Maybe Valentine’s day is a lot-a-bit commercialised, but that doesn’t have to take away from the beautiful jester’s lovers do for one another on this special day. From romantic picnics to candle-lite dinners for two. However, you decide to spend this Valentine’s day there is almost a guaranteed exchange of chocolate. This Valentine’s day we can try and make the most ethical chocolate choices. Scroll to the bottom for my favourite Raw Chocolate Brownie Recipe and for a list of local Fair Trade Chocolate available in your country.
Chocolate and the Environment
Chocolate production is an energy-intensive process, taking about 18 500 calories of energy to produce 1kg of chocolate*. We also have food miles to think about. Cocoa beans do not grow in Canada or Australia but grow best 15-20 degrees north or south of the equator, generally in West Africa, Central and South America and parts of Asia. Just like coffee, it is hard to imagine a life without chocolate.
*1L bottle of water takes 715 calories of energy to produce.
Chocolate and Child Slave Labour, The Uncomfortable Truth
The chocolate industry does well to stay out of the spotlight, but for years organisations such as the International Labor Rights Forum have been advocating for a stop to child labour. On the Ivory Coast it is estimated that more than 100 000 children work in hazardous conditions, many of them slave labourers brought in from neighbouring Mali. We have all heard about child slave labour, but sometimes when you see it, it really hits home. The documentary Dark Side of Chocolate by Miki Mistrati and U. Roberto Romano gives some good insight into child labour practices on the Ivory Coast.
Chocolate Producers Dodging Their Ethical Obligations
Back in 2001, The Cocoa Protocol was signed by Hershey’s, Nestle, Kraft and Cargill voluntarily as a commitment to become child labour free by 2005. As you can guess this was never backed up – the deadline was pushed to 2008 and now with the lowered standard of a 50% decrease in child labour. Their business model puts constant growth as a goal above the social impacts of production. So how and why would companies such as Hershey’s allow room to address the issues of child trafficking and labour?
Hershey’s in the Headlines – A Step In The Right Direction?
The Raise the Bar campaign (Global Exchange, Green America and International Labor Rights Forum) threatened to run an ad during the 2012 Super Bowl, exposing Hershey’s dirty secrets. Things took a turning point when Hershey announced a commitment to fully switch their Bliss line of chocolate to independently certified cocoa. They also offered a donation of $10 million to help educate West African farmers about trade and child labor issues. Hershey has also upped their commitment to 100 percent certified cocoa by 2020 – Hershey’s has chosen Rainforest Alliance as their certifying body.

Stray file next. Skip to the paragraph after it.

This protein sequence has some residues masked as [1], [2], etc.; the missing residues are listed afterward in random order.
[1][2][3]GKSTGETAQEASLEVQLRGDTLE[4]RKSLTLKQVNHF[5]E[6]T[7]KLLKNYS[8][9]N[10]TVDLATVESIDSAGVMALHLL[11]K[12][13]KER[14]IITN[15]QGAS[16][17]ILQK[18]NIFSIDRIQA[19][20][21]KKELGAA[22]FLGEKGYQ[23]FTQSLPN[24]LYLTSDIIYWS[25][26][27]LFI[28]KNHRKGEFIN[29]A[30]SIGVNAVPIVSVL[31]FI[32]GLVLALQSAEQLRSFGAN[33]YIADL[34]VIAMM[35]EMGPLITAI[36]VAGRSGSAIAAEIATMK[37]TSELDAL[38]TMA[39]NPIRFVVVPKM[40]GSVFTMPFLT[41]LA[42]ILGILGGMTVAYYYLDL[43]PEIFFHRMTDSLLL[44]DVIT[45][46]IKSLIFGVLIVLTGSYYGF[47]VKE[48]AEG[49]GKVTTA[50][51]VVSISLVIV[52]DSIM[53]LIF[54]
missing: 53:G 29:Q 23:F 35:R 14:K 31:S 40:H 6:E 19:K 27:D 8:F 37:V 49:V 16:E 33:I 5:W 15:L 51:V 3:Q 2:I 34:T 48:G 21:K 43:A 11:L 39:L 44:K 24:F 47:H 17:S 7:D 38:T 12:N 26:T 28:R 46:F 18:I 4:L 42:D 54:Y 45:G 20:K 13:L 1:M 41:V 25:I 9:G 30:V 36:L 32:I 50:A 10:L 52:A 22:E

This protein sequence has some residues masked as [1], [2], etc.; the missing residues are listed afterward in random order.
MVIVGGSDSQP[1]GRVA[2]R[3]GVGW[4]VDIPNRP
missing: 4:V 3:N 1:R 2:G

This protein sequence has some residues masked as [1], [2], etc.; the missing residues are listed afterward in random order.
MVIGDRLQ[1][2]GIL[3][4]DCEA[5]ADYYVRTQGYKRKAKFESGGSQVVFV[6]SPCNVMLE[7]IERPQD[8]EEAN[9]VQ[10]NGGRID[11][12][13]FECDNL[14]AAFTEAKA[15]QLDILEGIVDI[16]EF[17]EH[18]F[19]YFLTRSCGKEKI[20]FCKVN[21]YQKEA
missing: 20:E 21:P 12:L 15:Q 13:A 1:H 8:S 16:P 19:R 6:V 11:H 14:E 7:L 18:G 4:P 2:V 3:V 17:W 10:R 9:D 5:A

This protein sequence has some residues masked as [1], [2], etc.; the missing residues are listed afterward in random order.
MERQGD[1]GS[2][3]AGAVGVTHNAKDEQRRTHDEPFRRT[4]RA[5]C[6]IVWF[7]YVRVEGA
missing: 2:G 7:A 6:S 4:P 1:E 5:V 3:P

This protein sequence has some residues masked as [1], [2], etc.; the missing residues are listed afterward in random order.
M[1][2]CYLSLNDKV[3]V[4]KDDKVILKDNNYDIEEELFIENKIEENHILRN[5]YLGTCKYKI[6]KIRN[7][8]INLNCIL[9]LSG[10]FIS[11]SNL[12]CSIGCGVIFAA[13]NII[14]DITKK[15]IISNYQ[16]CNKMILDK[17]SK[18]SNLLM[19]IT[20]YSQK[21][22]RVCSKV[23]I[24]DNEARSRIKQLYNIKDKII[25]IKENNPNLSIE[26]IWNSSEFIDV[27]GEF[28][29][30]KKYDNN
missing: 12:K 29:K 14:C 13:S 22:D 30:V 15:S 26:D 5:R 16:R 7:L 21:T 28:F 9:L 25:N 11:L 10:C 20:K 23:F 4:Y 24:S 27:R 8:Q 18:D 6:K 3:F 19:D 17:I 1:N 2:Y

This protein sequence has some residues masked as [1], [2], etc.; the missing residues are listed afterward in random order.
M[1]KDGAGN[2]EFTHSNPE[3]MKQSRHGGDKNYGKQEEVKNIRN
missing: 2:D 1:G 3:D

Until all chocolate companies get their act together we as the consumer are responsible for making the choices to ensure we are not supporting child labour, or the exploitation of farmers. Simple choices we can make can change the world. Let’s try and choose certified Fair Trade (or Rainforest Alliance) chocolate and cocoa products this Valentines. See my list of Canadian Fair Trade Chocolate or Australian Fair Trade Chocolate.
The Good Guide has a complete list of Canadian Companies that sell Fair Trade chocolate.
- Cocoa Farm-Farm by Nature-Organic cocoa grown by the only cocoa plantation in Australia.
- Cocolo-Organic Trader-Made in Switzerland and Australian owned. This sister and brother team uses organic Fair Trade cocoa.
- Pana Chocolate-Raw, organic chocolate handmade in Melbourne, Australia.
- Chocolatier Australia-Their chocolates are produced in a factory in Heidelberg, Melbourne. Some of their chocolates are certified Fair .Trade
For a complete list of Chocolates available in Australia check out the Shop Ethical guide.
Raw Chocolate Brownie with Caramel Icing
- 1 cup walnuts raw
- 1 cup almonds raw
- 1 cup dates pitted
- 1/4 cup cacao powder unprocessed / Fair Trade
- 2 tsp vanilla extract
- pinch sea salt
- 1/4 cup water
Caramel Icing (optional)
- 1/2 cup cashew butter (see below for homemade recipe)
- 1/2 cup dates pitted
- 1 tsp vanilla extract
- pinch sea salt
- First season a small baking dish (about 12 x 12) with coconut oil or line with parchment paper. Process the walnuts and almonds in a food processor until they are roughly chopped. Do not process into a fine flour.
- Add the dates, cacao, vanilla and sea salt. Process until ingredients are well mixed, then add ¼ cup of water, or enough to make the mixture stick together. The mixture should look well blended with no large chunks of nuts. Add more water if needed, 1 tablespoon at a time.
- Once blended press the mixture into the prepared baking dish and let the brownie sit in the fridge for at least one hour.
- If you want to make the optional, but highly recommended, caramel icing place all of the icing ingredients into the food processor and mix until well combined. Once well blended, remove the brownie from the fridge and layer the icing on top of the brownie mixture before placing back in the fridge to set.
- Once set, cut into 3-inch squares, or 16 serves and enjoy!
Flavour variation: Add 1 tsp of cinnamon to the mixture. Nutrition Information based on one square with caramel icing.
Website:The Good Guide
Website:Centre for Sustainable Systems
Website:CSIS Sustainable Cocoa Farming
Book:Ethical Eating-Angela Crocombe
Website: Eco Friendly Food – Food Guidelines for a Sustainable Environment
Rachel Dickens, The Conscious Dietitian, is a Registered Dietitian and Certified Diabetes Educator. She graduated with her Masters in Nutrition and Dietetics in 2010 from Griffith University. She strives to provide evidence-based nutrition information with a focus on plant-based nutrition, and share some of her favourite seasonal recipes and sustainable eating tips.